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Grandparents seek custody rights PDF Print E-mail
Written by The Windsor Star   
Friday, 10 December 2010 06:19

WINDSOR, ONT.: DEC. 9, 2010 -- Dr. Robert Drake and his wife Susan in Windsor, Ont., on Dec. 9, 2010.   Area grandparents will hold a candlelight vigil on Sunday in support of Bill 22, proposed legislation that would give grandparents rights in child custody disputes.  (JASON KRYK/ THE WINDSOR STAR)



WINDSOR, ONT.: DEC. 9, 2010 -- Dr. Robert Drake and his wife Susan in Windsor, Ont., on Dec. 9, 2010. Area grandparents will hold a candlelight vigil on Sunday in support of Bill 22, proposed legislation that would give grandparents rights in child custody disputes. (JASON KRYK/ THE WINDSOR STAR)Photograph by: Jason Kryk, The Windsor StarSarah Sacheli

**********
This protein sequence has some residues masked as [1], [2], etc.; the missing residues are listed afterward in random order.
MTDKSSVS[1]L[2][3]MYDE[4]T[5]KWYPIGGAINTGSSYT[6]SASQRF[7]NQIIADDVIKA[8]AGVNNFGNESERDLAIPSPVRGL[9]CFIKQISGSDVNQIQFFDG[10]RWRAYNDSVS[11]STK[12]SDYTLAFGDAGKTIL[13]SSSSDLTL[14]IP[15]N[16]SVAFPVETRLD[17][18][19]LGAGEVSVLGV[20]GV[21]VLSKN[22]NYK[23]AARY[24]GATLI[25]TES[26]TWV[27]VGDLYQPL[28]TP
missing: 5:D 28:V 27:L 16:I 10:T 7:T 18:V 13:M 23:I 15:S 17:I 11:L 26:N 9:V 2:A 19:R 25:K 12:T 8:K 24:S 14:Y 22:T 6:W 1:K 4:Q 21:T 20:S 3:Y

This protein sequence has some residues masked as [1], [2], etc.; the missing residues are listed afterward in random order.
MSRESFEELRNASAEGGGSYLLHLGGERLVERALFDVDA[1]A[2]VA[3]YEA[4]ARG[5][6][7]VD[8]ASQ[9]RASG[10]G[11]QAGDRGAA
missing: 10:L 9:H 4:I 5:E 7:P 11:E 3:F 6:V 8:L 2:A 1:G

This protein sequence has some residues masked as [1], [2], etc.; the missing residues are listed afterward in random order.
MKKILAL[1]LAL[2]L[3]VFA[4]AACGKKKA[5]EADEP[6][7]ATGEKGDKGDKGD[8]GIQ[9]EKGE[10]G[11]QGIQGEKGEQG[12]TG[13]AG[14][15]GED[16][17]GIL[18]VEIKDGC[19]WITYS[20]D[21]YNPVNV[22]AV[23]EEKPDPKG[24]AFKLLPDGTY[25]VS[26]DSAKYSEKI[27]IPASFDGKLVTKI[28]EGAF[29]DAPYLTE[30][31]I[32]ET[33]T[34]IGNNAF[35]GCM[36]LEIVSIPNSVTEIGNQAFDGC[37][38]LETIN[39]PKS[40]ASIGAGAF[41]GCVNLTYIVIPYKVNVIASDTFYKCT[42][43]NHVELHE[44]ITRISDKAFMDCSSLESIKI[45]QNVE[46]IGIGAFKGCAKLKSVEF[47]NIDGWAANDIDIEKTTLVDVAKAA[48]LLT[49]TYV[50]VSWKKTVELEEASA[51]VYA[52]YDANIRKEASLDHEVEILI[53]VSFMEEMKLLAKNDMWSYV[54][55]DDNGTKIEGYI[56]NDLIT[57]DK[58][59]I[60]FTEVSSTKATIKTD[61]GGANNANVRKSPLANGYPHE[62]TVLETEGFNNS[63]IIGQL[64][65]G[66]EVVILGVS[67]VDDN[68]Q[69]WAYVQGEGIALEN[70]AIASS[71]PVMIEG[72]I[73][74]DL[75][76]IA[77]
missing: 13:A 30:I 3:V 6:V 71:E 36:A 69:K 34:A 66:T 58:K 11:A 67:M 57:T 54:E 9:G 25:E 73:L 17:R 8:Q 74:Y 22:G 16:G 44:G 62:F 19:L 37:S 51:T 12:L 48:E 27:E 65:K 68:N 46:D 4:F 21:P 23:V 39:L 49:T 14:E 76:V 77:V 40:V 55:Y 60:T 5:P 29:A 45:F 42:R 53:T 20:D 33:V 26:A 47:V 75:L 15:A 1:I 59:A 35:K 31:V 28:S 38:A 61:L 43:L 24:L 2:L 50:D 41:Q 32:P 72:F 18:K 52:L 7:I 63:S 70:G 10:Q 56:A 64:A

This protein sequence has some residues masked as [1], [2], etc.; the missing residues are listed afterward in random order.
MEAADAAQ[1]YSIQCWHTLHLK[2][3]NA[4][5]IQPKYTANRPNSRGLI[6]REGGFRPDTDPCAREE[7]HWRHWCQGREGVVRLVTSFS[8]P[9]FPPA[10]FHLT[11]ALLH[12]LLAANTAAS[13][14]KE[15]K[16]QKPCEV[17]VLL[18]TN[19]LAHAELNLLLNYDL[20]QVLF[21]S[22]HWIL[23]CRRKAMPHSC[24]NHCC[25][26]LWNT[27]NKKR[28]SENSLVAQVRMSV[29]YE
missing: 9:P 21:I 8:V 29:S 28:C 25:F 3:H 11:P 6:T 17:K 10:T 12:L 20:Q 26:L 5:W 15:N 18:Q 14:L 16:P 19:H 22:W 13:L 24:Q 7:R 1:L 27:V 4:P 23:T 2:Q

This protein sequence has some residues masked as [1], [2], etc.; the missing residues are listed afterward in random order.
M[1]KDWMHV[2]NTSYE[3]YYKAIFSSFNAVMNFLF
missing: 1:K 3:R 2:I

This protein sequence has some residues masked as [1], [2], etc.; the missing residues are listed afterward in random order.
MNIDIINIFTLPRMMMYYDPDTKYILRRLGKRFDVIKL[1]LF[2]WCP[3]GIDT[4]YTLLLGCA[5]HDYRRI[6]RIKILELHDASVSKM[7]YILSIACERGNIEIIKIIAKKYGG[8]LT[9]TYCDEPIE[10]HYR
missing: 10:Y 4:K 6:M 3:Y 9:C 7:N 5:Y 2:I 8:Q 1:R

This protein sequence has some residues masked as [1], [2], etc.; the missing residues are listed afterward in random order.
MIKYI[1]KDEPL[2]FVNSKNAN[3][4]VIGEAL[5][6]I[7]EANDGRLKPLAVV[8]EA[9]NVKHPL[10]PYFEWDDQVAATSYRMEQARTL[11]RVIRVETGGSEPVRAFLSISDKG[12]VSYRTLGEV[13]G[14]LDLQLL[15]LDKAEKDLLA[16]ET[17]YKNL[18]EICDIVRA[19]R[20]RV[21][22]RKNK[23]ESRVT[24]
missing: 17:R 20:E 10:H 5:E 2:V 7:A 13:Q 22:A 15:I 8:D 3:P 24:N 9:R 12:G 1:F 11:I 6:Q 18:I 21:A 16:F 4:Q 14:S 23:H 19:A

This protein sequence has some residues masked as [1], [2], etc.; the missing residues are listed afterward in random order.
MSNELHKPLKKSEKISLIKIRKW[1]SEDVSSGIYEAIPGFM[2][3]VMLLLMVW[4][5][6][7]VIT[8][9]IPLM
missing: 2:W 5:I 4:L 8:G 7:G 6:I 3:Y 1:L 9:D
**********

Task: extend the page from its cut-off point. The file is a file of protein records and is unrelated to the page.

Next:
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Child Support: Ten Things A Non-Custodial Parent Should Know PDF Print E-mail
Written by By Atty Jason C. Crump   
Friday, 10 December 2010 06:07

By Atty Jason C. Crump

What are the rights of the noncustodial parent who believes that the money he or she is paying is not actually supporting the child but is perhaps padding the pockets of the custodial parent? What recourse does that parent have, and what happens if he or she does not obey a court order to pay?

Because U.S. child support laws are state-specific, this article is intended to give you a general idea of what to do and what to expect if you have one of these questions. For specific guidance on your rights and obligations, please check with an attorney or child support enforcement agency in your jurisdiction.